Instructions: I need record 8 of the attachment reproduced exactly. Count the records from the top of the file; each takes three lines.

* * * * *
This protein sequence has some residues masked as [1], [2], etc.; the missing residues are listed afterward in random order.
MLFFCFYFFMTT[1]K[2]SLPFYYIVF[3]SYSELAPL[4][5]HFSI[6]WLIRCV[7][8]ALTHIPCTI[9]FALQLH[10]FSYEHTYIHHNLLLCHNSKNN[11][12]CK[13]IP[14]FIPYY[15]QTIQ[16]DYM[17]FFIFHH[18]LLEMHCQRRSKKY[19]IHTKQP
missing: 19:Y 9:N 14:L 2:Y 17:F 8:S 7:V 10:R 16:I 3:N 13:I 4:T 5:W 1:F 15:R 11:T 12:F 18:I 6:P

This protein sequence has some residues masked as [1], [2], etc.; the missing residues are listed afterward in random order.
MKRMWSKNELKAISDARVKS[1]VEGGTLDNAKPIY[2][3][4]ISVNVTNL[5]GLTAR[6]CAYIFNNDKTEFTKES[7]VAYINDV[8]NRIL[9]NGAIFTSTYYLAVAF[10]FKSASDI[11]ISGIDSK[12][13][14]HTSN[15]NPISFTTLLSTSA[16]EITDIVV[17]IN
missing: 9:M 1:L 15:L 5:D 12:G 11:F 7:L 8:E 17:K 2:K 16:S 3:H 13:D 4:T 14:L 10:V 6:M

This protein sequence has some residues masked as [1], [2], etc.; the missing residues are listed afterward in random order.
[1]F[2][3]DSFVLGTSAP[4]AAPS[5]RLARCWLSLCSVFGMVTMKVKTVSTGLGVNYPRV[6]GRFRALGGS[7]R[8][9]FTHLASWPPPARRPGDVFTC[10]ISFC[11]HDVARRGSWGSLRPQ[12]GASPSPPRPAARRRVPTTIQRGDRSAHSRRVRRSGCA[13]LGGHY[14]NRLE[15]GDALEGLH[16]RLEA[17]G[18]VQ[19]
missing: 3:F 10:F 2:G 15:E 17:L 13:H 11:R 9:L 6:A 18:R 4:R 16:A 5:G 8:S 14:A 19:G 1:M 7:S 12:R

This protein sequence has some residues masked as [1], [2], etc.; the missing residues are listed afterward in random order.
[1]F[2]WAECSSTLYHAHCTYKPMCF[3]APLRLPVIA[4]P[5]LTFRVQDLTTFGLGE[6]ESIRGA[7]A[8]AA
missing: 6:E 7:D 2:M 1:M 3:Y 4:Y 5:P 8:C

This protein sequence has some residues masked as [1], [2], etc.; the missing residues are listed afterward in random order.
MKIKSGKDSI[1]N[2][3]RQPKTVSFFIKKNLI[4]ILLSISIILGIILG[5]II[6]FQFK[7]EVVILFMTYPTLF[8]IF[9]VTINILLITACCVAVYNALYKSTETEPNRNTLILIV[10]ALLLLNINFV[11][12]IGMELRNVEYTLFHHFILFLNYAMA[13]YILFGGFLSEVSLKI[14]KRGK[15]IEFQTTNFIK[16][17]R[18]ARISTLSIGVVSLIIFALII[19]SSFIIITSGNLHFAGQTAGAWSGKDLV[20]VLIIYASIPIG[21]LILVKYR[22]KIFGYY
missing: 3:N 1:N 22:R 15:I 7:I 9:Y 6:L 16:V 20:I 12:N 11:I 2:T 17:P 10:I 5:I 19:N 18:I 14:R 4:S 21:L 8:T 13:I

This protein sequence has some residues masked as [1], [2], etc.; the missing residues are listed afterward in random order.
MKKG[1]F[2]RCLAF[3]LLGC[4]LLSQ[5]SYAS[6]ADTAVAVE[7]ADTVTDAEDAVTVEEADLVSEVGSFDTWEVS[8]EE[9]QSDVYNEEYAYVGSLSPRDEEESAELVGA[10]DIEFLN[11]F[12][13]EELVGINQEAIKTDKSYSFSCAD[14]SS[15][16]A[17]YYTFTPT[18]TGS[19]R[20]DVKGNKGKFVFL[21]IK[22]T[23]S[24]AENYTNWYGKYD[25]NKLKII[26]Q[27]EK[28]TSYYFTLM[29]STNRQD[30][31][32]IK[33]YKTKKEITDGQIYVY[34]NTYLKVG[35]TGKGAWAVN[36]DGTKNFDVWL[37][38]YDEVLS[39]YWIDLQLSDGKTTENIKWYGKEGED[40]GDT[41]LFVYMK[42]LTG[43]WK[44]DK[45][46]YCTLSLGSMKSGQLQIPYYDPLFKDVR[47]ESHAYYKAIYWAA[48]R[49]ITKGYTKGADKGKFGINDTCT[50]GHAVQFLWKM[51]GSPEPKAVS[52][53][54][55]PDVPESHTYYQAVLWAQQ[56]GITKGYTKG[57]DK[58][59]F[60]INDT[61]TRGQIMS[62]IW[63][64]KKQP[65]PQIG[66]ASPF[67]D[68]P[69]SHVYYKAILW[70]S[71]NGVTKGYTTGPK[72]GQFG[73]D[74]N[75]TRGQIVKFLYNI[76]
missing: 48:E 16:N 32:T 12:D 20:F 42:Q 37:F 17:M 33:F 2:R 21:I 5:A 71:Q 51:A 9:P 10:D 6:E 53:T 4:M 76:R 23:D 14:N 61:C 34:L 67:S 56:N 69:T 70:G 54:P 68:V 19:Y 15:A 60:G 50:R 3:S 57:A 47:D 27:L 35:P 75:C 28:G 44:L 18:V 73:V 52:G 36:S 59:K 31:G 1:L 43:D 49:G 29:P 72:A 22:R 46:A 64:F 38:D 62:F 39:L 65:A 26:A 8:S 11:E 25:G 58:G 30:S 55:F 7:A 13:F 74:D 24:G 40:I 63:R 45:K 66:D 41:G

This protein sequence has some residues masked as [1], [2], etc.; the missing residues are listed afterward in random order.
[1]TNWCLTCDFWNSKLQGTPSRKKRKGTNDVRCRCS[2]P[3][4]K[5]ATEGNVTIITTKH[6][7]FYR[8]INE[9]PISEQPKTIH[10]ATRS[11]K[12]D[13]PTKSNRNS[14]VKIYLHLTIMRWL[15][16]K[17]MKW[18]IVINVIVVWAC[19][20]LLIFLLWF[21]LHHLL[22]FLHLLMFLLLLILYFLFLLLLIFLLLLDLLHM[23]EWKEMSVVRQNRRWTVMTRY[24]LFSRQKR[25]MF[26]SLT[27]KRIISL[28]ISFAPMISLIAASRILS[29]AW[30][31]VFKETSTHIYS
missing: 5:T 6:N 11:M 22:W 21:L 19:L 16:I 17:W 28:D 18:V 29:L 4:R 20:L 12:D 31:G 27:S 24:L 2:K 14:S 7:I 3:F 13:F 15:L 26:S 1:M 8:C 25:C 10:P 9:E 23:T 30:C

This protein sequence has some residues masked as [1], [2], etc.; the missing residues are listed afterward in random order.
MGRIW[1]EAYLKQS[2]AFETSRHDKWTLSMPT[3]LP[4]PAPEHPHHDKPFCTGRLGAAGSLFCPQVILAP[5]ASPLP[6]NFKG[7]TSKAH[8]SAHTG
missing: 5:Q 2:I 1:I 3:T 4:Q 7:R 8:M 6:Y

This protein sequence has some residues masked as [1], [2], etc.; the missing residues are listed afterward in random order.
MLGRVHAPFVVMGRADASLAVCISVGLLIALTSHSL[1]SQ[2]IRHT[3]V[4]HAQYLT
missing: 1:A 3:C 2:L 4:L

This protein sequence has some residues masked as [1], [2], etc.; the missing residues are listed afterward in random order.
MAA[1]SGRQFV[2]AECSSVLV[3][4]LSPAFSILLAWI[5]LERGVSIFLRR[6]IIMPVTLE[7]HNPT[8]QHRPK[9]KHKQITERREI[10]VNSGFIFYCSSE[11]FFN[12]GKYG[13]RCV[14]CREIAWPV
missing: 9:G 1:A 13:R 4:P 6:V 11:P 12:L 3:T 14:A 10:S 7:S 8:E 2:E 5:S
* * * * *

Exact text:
This protein sequence has some residues masked as [1], [2], etc.; the missing residues are listed afterward in random order.
MGRIW[1]EAYLKQS[2]AFETSRHDKWTLSMPT[3]LP[4]PAPEHPHHDKPFCTGRLGAAGSLFCPQVILAP[5]ASPLP[6]NFKG[7]TSKAH[8]SAHTG
missing: 5:Q 2:I 1:I 3:T 4:Q 7:R 8:M 6:Y